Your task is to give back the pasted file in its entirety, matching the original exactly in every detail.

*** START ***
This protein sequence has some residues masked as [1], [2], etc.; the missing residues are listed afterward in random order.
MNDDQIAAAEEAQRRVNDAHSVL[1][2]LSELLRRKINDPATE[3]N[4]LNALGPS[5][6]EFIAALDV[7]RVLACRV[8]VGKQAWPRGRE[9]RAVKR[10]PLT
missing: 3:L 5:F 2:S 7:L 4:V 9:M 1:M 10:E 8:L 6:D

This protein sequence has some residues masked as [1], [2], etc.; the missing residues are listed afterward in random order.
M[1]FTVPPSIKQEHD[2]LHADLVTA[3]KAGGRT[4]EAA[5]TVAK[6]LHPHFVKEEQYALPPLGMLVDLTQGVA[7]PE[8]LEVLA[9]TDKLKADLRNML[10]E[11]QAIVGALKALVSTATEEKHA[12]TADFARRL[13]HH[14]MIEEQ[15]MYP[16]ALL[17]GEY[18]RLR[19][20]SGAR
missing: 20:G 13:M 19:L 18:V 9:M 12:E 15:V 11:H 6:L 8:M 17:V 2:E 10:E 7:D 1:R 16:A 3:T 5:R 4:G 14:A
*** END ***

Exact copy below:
This protein sequence has some residues masked as [1], [2], etc.; the missing residues are listed afterward in random order.
MNDDQIAAAEEAQRRVNDAHSVL[1][2]LSELLRRKINDPATE[3]N[4]LNALGPS[5][6]EFIAALDV[7]RVLACRV[8]VGKQAWPRGRE[9]RAVKR[10]PLT
missing: 3:L 5:F 2:S 7:L 4:V 9:M 1:M 10:E 8:L 6:D

This protein sequence has some residues masked as [1], [2], etc.; the missing residues are listed afterward in random order.
M[1]FTVPPSIKQEHD[2]LHADLVTA[3]KAGGRT[4]EAA[5]TVAK[6]LHPHFVKEEQYALPPLGMLVDLTQGVA[7]PE[8]LEVLA[9]TDKLKADLRNML[10]E[11]QAIVGALKALVSTATEEKHA[12]TADFARRL[13]HH[14]MIEEQ[15]MYP[16]ALL[17]GEY[18]RLR[19][20]SGAR
missing: 20:G 13:M 19:L 18:V 9:M 12:E 15:V 11:H 6:L 8:M 17:V 2:E 10:E 7:D 1:R 16:A 3:T 5:R 4:G 14:A